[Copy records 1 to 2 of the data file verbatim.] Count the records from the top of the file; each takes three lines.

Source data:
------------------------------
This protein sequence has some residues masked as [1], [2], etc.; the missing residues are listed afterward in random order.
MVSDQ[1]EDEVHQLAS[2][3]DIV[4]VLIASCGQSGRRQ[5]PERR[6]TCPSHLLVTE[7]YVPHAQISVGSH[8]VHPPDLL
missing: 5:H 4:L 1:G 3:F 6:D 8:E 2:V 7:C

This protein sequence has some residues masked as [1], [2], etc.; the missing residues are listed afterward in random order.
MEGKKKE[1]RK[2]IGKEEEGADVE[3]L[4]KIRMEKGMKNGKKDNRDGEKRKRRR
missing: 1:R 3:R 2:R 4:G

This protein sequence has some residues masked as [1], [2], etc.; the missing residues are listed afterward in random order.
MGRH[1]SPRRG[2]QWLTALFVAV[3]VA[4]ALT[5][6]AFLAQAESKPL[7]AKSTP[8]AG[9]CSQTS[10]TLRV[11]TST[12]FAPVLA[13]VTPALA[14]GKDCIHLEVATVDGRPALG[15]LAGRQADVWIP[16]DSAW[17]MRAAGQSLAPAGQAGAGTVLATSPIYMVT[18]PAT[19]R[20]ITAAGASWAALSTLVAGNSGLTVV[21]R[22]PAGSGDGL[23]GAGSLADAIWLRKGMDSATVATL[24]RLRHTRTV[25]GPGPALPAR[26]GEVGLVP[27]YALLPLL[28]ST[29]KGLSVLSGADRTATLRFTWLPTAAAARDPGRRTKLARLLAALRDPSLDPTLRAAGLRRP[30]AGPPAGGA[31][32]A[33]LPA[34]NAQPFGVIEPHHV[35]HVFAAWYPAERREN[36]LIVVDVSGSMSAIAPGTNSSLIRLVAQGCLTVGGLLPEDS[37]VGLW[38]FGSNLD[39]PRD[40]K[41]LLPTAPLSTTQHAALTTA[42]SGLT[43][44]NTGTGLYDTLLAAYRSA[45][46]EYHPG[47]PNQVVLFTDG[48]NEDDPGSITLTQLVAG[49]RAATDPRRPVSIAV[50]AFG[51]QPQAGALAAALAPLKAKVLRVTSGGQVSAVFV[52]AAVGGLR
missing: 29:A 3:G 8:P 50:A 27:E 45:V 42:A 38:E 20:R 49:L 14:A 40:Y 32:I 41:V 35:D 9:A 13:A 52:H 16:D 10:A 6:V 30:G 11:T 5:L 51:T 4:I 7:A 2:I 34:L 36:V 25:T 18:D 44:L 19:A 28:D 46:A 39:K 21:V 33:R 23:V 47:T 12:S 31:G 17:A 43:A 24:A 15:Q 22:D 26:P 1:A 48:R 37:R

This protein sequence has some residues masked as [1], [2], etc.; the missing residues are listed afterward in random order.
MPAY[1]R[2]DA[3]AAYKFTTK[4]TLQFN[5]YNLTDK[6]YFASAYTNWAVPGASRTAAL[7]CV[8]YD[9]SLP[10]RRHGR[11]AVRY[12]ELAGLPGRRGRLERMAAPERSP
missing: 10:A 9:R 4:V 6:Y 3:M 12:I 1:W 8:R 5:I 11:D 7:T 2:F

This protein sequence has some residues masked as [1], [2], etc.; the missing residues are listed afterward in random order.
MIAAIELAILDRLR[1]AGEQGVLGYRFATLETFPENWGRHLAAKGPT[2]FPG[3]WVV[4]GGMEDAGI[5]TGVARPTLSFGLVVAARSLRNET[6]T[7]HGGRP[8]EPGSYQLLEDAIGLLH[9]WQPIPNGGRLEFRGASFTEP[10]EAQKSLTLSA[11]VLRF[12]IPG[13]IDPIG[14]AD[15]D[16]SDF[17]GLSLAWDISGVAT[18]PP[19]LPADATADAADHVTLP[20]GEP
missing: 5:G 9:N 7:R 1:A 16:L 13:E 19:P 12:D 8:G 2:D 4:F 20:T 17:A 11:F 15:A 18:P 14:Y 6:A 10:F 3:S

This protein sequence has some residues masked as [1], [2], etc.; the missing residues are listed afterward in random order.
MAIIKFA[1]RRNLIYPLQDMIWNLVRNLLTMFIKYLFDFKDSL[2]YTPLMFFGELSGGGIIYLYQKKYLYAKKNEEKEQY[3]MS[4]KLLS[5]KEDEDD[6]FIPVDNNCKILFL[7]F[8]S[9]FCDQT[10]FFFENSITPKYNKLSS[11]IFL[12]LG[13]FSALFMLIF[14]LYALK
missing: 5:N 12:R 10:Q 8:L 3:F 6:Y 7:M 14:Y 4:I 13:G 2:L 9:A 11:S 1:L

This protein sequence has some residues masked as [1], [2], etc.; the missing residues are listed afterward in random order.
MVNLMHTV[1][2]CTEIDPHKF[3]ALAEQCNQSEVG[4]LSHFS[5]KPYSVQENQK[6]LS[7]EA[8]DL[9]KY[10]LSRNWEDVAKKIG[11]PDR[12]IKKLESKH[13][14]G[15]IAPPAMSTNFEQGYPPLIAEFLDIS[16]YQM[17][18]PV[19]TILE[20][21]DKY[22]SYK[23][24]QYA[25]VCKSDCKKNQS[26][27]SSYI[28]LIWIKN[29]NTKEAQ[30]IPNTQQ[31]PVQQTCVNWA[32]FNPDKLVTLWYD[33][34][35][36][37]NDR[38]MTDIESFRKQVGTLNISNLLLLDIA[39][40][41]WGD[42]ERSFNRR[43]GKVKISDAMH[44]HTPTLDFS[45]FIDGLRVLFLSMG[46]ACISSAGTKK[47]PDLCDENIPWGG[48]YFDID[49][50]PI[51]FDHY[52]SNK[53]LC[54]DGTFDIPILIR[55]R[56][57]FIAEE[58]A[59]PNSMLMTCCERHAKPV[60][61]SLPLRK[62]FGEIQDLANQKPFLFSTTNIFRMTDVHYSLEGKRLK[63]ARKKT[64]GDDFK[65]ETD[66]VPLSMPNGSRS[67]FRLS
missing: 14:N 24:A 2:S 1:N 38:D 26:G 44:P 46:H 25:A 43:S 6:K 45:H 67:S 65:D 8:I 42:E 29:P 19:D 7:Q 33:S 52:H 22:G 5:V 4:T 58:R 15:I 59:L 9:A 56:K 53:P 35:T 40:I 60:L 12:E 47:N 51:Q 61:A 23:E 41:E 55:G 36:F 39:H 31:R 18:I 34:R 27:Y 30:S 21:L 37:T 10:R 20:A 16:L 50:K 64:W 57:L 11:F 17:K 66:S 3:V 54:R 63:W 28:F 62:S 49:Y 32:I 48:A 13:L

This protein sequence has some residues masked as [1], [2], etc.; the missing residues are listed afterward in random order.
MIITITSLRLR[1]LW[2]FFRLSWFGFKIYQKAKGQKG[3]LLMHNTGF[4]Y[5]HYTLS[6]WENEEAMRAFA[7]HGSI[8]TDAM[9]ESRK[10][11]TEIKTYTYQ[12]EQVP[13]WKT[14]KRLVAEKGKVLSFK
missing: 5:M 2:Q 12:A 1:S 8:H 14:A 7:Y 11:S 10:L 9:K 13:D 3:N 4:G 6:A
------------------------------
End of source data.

This protein sequence has some residues masked as [1], [2], etc.; the missing residues are listed afterward in random order.
MVSDQ[1]EDEVHQLAS[2][3]DIV[4]VLIASCGQSGRRQ[5]PERR[6]TCPSHLLVTE[7]YVPHAQISVGSH[8]VHPPDLL
missing: 5:H 4:L 1:G 3:F 6:D 8:E 2:V 7:C

This protein sequence has some residues masked as [1], [2], etc.; the missing residues are listed afterward in random order.
MEGKKKE[1]RK[2]IGKEEEGADVE[3]L[4]KIRMEKGMKNGKKDNRDGEKRKRRR
missing: 1:R 3:R 2:R 4:G